PROPERTY FIRM of the year
As London prices continue to rise, defying fears that the bubble is about to burst, property companies have seen a period of huge growth.
Our shortlist, which was very tough to choose, includes companies such as the Berkeley Group and Workspace, which have seen their profits soar in the past year.
Also among the cream of the crop is the Battersea Power Station Development Company which is at the centre of the £8bn regeneration of the iconic south London riverside site.
And there’s Zoopla, which has taken an innovative online and app approach to selling and renting property and has had a successful launch on the London market. With imitation being the sincerest form of flattery, it’s probably no surprise that Zoopla’s rivals have set up websites of their own.
AND THE NOMINEES ARE…
ON MONDAY: PERSONALITY OF THE YEAR
HOUSE builder Berkeley’s pre-tax profits rocketed in the year to the end of April, soaring by 40 per cent as the housing market rapidly picked up strength. Profit after tax rose by £83.2m, a boost of 39.7 per cent on the year before, bringing the total for the year to £292.9m, and earnings per share increased from £1.60 to £2.22. Tony Pidgley (above), the charismatic founder and boss of Berkeley Group, says that this year the “market has reverted to normal transaction levels from the high point in 2013, providing a stable operating environment. Demand for the right product with good design in the best locations has remained resilient.”
BATTERSEA POWER STATION DEVELOPMENT COMPANY
The owners of Battersea Power Station are embarking on a worldwide tour to find hundreds of retailers, restaurants and office tenants for the next phase of its development of the iconic south London riverbank property. Rob Tincknell (below), the developer behind the site’s £8bn regeneration, says there will be 254 flats perched at the top of the power station, their views as lofty as their prices, which range from £800,000 studios to £4m four-bedroom flats, plus the penthouses for as yet unnamed prices. And at an inauguration party in May, Sir Elton John rocked the site.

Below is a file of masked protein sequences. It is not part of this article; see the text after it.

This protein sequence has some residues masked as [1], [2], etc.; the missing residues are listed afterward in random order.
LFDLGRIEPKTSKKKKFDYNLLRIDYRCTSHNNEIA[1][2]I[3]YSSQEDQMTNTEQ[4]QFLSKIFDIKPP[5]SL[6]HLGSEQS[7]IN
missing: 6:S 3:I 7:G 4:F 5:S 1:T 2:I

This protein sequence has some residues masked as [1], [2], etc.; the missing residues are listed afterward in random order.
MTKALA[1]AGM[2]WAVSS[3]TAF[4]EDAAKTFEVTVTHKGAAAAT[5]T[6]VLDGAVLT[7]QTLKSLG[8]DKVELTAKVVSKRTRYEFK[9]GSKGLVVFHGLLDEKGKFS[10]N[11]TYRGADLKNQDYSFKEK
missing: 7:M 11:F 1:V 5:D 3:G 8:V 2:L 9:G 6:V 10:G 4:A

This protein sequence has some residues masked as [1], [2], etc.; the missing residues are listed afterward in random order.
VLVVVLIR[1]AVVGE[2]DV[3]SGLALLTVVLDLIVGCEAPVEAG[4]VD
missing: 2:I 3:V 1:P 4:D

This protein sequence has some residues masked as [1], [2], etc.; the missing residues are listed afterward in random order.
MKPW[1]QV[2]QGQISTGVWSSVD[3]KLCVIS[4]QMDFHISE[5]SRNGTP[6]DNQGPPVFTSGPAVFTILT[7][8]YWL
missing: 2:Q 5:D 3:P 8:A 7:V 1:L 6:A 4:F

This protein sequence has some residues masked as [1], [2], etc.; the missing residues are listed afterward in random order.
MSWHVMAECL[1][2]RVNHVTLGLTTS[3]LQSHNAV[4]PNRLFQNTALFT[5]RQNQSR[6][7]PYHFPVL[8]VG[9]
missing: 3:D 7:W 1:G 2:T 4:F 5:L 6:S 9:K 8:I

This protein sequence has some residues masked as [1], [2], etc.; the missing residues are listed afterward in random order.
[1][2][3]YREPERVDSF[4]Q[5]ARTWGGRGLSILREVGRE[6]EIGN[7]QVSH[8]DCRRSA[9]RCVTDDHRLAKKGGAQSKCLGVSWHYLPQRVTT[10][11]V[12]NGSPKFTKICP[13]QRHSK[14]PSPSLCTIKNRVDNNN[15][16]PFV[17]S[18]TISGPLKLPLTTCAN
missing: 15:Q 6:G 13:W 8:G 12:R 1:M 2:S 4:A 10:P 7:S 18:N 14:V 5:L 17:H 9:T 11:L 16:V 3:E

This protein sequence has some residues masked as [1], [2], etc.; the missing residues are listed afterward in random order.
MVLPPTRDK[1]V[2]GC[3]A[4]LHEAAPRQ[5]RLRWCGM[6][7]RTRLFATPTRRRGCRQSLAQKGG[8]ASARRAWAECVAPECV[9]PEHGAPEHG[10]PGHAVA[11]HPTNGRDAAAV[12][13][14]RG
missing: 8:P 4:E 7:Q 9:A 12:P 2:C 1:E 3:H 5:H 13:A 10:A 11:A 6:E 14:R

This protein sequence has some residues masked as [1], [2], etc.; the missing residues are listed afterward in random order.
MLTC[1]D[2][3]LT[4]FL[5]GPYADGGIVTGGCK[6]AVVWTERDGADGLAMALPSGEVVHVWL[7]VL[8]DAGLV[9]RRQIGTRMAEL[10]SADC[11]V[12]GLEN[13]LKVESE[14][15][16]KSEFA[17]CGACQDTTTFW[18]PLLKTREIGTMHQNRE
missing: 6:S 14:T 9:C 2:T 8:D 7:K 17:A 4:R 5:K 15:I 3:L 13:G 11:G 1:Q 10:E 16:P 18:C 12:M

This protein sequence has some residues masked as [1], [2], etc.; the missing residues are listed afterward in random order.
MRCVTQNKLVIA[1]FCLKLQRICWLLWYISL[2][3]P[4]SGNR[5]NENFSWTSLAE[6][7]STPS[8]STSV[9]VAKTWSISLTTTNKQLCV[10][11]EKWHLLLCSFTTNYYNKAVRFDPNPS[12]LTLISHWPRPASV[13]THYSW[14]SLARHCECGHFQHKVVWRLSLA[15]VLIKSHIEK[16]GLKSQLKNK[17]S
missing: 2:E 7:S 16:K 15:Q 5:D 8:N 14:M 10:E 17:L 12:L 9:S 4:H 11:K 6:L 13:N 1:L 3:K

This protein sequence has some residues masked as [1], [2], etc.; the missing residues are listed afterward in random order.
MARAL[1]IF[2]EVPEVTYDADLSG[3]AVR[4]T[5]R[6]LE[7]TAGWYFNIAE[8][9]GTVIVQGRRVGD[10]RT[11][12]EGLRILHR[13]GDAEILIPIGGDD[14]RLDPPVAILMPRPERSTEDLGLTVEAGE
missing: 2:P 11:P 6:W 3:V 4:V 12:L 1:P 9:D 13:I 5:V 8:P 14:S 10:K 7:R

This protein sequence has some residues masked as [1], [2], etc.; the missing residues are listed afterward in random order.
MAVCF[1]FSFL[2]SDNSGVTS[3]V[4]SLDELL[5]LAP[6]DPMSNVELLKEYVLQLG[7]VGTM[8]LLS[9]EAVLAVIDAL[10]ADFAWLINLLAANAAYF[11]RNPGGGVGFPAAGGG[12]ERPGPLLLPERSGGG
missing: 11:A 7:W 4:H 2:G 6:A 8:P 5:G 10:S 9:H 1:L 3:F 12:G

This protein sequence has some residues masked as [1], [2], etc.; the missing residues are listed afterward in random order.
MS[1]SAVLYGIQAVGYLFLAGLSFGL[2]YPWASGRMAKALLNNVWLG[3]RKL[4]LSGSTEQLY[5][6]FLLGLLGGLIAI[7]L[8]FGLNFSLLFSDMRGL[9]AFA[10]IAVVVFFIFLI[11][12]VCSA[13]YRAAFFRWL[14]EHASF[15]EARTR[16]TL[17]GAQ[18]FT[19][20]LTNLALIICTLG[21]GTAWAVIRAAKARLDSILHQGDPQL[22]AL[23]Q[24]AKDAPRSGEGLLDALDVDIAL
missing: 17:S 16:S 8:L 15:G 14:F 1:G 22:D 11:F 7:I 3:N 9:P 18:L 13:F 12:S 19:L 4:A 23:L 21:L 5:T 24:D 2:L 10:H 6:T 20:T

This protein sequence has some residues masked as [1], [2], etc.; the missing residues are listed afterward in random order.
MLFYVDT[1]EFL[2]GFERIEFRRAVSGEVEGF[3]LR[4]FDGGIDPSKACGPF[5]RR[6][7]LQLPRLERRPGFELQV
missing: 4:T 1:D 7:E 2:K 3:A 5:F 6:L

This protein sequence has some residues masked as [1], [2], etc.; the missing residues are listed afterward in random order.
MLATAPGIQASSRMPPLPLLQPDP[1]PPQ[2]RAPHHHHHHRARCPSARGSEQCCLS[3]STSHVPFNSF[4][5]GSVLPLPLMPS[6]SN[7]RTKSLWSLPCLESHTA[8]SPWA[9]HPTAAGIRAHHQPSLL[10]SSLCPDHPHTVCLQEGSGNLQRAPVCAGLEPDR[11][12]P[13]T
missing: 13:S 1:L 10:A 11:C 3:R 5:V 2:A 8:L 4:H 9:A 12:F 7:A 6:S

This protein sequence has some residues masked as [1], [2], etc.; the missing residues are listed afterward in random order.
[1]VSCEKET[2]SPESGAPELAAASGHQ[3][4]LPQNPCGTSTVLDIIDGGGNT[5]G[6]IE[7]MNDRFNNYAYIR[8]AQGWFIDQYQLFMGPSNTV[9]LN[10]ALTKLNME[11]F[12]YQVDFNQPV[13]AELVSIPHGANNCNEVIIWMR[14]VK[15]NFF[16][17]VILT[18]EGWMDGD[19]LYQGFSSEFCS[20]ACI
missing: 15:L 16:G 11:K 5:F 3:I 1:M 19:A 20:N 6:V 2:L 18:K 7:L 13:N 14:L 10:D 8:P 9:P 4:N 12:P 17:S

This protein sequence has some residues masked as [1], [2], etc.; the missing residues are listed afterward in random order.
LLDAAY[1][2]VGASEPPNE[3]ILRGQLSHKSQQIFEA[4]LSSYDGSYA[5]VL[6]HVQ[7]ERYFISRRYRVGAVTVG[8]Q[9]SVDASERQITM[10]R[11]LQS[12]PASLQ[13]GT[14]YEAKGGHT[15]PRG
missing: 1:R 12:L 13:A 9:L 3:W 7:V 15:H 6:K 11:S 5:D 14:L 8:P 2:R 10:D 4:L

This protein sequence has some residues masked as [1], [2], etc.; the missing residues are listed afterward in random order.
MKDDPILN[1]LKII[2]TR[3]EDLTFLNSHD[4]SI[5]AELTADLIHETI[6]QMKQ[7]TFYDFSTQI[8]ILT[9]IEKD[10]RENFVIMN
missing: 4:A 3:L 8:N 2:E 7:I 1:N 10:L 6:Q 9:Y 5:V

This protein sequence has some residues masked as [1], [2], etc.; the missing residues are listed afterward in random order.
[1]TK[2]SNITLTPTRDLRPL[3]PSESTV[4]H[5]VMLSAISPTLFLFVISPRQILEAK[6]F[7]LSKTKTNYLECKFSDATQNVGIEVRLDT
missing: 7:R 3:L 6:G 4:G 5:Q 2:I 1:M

CANARY WHARF GROUP
Canary Wharf Group has had a successful year, benefitting from the rebound in the city office market and companies searching for space again. The group – led by Sir George Iacobescu (above) – signed a major deal with EY that will see the accountancy giant move 4,000 staff to 25 Churchill Place, the last building to be built as part of the original masterplan. The secretary of state also approved Canary Wharf Group’s Shell Centre development and the company’s Wood Wharf project, which will see it move into residential, was also given the go ahead. It has also secured successful lettings at its Walkie Talkie skyscraper joint venture with Land Securities.
Small business landlord Workspace smashed its own forecasts this year, after reporting a 43 per cent jump in net asset value thanks to rising rents and a jump in the value of its properties. The real estate investment trust (Reit), which provides trendy office space for small- to medium-sized creative businesses such as Moonpig, said its net asset value rose to £4.96m in the year to 31 March compared with £3.48m last year. Chief executive Jamie Hopkins (below) said: “London is changing fast. New areas are emerging and establishing, occupiers are generally more fleet of foot and modern communication channels have revolutionised the way businesses operate.”
Zoopla – the online property portal successfully floated on the London Stock Exchange, despite the choppy IPO market, and has seen shares rise above its initial offer price. The group has benefited from a resurgent property market and investors keen to snap up new online businesses. Led by founder and chief executive Alex Chesterman (above), it has seen a huge increase in use of apps, which accounts for over half of Zoopla’s traffic, up 86 per cent in the past year And it is relatively well protected from the potential impact of a new rival, and indeed from any dip in the housing market as more than 3,000 of its members are housing developers or foreign agents.